The descended top electrode 31 is brought into a state where it is spaced apart by the specific distance from the top surface of the frozen material R by taking into account the presence of a variance in thickness of the frozen material R. More specifically, in a case where it is configured in such a manner that the top electrode 31 abuts on the top surface of the frozen material R, the top electrode 31 abuts on the top surface of the frozen material R only in part due to the variance in thickness. High-frequency power is therefore supplied intensively only to the portion on which the top electrode 31 is abutting in the top surface of the frozen material R, which raises an inconvenience that this portion is overheated. In order to prevent the occurrence of such an inconvenience, in the invention, the top electrode 31 is spaced apart from the top surface of the frozen material R by a distance equal to or larger than a range of variance in thickness of the frozen material R. In this embodiment, the spaced-apart distance is set in a range of 5 mm to 10 mm. In the invention, however, the spaced-apart distance is not limited to 5 mm to 10 mm, and an adequate spaced-apart distance is set as the need arises by taking a variance in thickness into account.

The opposing electrodes 30 include the top electrode 31 provided at the top and a bottom electrode 35 provided at the bottom with the top turning portion (outgoing region) of the carrying belt 23 in between. The bottom electrode 35 has a width dimension substantially the same as the width dimension of the carrying belt 23 and also has a length dimension slightly shorter than the length dimension (front-back dimension) of the carrying belt 23. The top electrode 31 is formed by providing plural unit electrodes 301 successively from upstream (front end) to downstream. These unit electrodes 301 form a first top electrode group 32, a second top electrode group 33, and a third top electrode group 34 from upstream.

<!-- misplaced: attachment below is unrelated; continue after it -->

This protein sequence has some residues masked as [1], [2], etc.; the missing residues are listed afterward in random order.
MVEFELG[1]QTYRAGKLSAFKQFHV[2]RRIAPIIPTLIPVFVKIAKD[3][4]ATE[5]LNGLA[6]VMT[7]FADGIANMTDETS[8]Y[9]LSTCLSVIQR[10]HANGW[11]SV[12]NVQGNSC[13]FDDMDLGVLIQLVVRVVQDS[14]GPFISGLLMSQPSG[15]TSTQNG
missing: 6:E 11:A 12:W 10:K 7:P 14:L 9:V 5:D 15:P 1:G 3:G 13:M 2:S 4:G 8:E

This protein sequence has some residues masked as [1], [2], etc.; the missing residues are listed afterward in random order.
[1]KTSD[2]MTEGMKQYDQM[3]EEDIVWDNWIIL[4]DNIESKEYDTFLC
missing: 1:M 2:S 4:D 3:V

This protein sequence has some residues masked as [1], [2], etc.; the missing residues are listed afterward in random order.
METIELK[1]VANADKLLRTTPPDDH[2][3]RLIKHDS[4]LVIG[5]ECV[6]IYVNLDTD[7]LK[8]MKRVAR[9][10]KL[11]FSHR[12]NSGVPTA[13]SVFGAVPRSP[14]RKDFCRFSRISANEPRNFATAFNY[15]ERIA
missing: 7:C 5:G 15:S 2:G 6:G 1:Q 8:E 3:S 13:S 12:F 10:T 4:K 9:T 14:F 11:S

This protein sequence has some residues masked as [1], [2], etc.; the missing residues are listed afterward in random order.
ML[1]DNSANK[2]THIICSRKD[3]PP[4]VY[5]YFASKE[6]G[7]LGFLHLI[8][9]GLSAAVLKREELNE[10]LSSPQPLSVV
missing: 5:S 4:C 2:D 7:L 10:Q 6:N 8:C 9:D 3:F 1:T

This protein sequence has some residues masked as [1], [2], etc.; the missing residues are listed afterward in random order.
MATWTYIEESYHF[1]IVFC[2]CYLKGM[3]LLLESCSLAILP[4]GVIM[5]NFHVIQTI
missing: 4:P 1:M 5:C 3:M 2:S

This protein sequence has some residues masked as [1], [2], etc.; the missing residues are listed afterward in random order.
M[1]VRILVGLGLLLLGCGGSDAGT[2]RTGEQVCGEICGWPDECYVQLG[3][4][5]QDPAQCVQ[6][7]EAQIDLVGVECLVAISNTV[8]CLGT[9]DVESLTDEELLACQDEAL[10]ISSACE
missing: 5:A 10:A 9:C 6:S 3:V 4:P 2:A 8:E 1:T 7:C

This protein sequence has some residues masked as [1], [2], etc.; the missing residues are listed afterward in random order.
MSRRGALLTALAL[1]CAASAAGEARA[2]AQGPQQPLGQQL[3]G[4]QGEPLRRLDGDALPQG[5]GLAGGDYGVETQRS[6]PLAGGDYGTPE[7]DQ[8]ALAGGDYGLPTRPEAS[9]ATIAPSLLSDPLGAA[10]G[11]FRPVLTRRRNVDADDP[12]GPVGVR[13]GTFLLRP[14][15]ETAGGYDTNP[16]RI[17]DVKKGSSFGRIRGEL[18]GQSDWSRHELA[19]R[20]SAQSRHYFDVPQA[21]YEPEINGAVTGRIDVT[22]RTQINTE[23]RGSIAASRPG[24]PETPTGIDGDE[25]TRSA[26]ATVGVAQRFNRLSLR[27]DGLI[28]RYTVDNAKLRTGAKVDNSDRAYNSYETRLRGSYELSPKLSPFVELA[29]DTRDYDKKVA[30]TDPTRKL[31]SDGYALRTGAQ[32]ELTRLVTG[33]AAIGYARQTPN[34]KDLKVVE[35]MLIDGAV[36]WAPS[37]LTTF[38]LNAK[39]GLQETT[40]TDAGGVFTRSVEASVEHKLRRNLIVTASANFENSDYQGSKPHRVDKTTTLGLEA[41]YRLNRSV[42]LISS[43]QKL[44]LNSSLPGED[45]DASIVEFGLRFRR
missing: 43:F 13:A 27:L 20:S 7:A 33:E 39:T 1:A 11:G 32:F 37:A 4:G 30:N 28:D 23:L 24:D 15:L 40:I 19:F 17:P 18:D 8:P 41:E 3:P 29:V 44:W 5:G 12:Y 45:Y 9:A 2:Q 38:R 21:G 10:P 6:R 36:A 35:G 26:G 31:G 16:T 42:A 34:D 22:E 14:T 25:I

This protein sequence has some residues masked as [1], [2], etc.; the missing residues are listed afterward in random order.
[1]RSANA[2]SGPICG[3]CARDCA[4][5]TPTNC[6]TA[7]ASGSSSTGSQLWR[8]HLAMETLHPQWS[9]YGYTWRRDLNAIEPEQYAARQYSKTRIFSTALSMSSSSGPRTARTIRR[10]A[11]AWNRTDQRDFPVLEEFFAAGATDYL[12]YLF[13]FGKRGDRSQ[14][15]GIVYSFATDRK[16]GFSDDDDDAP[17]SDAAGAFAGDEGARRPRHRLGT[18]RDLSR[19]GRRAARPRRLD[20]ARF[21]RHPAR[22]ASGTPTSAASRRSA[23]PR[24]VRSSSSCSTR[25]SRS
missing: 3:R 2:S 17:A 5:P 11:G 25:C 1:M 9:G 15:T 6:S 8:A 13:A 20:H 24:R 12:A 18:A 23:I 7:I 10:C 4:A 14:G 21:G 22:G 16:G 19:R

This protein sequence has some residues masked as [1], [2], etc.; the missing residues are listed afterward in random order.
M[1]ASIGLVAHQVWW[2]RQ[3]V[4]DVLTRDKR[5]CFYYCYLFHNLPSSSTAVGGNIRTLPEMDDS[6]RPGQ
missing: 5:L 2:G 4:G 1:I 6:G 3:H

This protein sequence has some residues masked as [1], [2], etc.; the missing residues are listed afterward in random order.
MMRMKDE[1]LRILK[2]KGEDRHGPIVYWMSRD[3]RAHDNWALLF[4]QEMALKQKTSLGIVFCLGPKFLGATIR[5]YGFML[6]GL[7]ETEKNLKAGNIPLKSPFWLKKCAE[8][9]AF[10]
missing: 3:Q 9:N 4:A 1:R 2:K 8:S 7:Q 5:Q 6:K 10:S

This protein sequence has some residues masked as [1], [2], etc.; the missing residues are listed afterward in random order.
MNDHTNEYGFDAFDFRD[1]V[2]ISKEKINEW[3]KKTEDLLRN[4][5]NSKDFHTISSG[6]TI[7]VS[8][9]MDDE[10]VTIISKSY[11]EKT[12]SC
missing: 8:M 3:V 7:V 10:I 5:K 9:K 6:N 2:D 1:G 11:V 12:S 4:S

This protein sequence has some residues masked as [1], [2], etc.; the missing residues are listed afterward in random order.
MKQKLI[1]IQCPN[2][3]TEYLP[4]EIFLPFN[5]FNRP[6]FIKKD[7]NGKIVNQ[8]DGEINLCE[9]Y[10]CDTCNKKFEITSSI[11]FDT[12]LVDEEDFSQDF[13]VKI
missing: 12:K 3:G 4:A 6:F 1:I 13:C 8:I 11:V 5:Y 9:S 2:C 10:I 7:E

Each unit electrode 301 is of a rectangular shape when viewed from above and the four corners thereof are formed in the shape of a circular arc. This configuration prevents an event that energy concentrates on the four corners of the unit electrode 301 while high-frequency power is applied to the frozen material R via the unit electrode 301, thereby causing partial overheating at the corners. By comparison, when the corners of the unit electrode 301 are square, energy concentrates on the square portions and portions of the frozen material R opposing these square portions are overheated.

The first top electrode group 32 and the bottom electrode 35 form first opposing electrodes of the invention, and the second top electrode group 33 and the bottom electrode 35 form second opposing electrodes of the invention.

On the outgoing side of the carrying belt 23, a first thawing space V1 is defined between the first top electrode group 32 and the bottom electrode 35, a second thawing space V2 is defined between the second top electrode group 33 and the bottom electrode 35, and a third thawing space V3 is defined between the third top electrode group 34 and the bottom electrode 35. Curing spaces in which no high-frequency power is applied to the frozen material R are defined between the first thawing space V1 and the second thawing space V2 and between the second thawing space V2 and the third thawing space V3.